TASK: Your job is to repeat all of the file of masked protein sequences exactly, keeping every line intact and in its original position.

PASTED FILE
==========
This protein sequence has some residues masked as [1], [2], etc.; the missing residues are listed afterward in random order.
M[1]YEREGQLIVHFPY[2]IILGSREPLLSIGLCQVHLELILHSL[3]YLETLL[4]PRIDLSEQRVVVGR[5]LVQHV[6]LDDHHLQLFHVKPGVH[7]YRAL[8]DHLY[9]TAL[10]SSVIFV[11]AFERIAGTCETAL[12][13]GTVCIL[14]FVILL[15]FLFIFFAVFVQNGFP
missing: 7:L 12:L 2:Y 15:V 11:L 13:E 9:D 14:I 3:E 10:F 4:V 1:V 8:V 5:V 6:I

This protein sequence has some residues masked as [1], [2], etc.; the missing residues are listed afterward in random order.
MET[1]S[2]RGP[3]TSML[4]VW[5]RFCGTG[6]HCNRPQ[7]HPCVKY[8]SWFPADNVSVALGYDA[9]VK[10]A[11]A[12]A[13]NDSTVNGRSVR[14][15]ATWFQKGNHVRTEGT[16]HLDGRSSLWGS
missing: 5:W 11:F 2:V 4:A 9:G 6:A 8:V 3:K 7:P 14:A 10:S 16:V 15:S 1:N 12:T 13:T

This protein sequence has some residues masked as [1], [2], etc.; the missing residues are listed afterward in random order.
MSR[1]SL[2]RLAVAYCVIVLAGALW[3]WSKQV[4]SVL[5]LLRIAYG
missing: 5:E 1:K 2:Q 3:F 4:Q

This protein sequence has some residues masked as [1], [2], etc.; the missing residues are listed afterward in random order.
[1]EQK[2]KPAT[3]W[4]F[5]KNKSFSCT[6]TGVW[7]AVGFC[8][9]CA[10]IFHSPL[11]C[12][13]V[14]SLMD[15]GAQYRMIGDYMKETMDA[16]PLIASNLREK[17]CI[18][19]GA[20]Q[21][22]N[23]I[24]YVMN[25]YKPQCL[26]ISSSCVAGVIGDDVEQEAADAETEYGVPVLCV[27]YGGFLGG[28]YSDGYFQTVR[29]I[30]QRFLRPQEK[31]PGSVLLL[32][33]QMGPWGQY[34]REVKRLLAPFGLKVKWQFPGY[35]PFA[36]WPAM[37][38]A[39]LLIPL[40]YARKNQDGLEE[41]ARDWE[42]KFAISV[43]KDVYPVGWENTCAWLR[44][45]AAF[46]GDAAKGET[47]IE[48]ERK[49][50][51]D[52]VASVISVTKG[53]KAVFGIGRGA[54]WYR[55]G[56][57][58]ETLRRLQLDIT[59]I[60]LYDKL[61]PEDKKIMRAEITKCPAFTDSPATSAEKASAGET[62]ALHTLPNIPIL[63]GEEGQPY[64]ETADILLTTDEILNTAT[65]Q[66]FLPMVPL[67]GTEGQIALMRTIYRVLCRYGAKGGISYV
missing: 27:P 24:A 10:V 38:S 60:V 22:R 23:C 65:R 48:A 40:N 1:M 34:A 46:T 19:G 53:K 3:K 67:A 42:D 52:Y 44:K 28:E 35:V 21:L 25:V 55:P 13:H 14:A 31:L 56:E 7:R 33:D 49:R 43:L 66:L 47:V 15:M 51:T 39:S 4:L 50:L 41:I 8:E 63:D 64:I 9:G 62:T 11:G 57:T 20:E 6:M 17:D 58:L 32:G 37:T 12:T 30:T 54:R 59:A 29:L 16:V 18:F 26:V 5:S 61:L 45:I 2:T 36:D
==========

This protein sequence has some residues masked as [1], [2], etc.; the missing residues are listed afterward in random order.
M[1]YEREGQLIVHFPY[2]IILGSREPLLSIGLCQVHLELILHSL[3]YLETLL[4]PRIDLSEQRVVVGR[5]LVQHV[6]LDDHHLQLFHVKPGVH[7]YRAL[8]DHLY[9]TAL[10]SSVIFV[11]AFERIAGTCETAL[12][13]GTVCIL[14]FVILL[15]FLFIFFAVFVQNGFP
missing: 7:L 12:L 2:Y 15:V 11:L 13:E 9:D 14:I 3:E 10:F 4:V 1:V 8:V 5:V 6:I

This protein sequence has some residues masked as [1], [2], etc.; the missing residues are listed afterward in random order.
MET[1]S[2]RGP[3]TSML[4]VW[5]RFCGTG[6]HCNRPQ[7]HPCVKY[8]SWFPADNVSVALGYDA[9]VK[10]A[11]A[12]A[13]NDSTVNGRSVR[14][15]ATWFQKGNHVRTEGT[16]HLDGRSSLWGS
missing: 5:W 11:F 2:V 4:A 9:G 6:A 8:V 3:K 7:P 14:A 10:S 16:V 15:S 1:N 12:T 13:T

This protein sequence has some residues masked as [1], [2], etc.; the missing residues are listed afterward in random order.
MSR[1]SL[2]RLAVAYCVIVLAGALW[3]WSKQV[4]SVL[5]LLRIAYG
missing: 5:E 1:K 2:Q 3:F 4:Q

This protein sequence has some residues masked as [1], [2], etc.; the missing residues are listed afterward in random order.
[1]EQK[2]KPAT[3]W[4]F[5]KNKSFSCT[6]TGVW[7]AVGFC[8][9]CA[10]IFHSPL[11]C[12][13]V[14]SLMD[15]GAQYRMIGDYMKETMDA[16]PLIASNLREK[17]CI[18][19]GA[20]Q[21][22]N[23]I[24]YVMN[25]YKPQCL[26]ISSSCVAGVIGDDVEQEAADAETEYGVPVLCV[27]YGGFLGG[28]YSDGYFQTVR[29]I[30]QRFLRPQEK[31]PGSVLLL[32][33]QMGPWGQY[34]REVKRLLAPFGLKVKWQFPGY[35]PFA[36]WPAM[37][38]A[39]LLIPL[40]YARKNQDGLEE[41]ARDWE[42]KFAISV[43]KDVYPVGWENTCAWLR[44][45]AAF[46]GDAAKGET[47]IE[48]ERK[49][50][51]D[52]VASVISVTKG[53]KAVFGIGRGA[54]WYR[55]G[56][57][58]ETLRRLQLDIT[59]I[60]LYDKL[61]PEDKKIMRAEITKCPAFTDSPATSAEKASAGET[62]ALHTLPNIPIL[63]GEEGQPY[64]ETADILLTTDEILNTAT[65]Q[66]FLPMVPL[67]GTEGQIALMRTIYRVLCRYGAKGGISYV
missing: 27:P 24:A 10:V 38:S 60:V 22:R 23:C 65:R 48:A 40:N 1:M 34:A 46:T 19:G 53:K 3:K 67:A 42:D 52:Y 44:K 28:E 35:V 21:L 25:V 55:P 13:H 14:A 31:L 56:E 7:R 33:D 49:R 43:L 66:L 47:V 15:M 51:T 39:S 4:L 50:L 41:I 8:E 63:D 64:I 9:G 62:T 11:G 57:T 20:E 6:M 17:D 58:L 32:G 37:T 12:T 30:T 54:R 59:A 29:L 16:V 18:F 26:V 5:S 61:L 45:I 2:T 36:D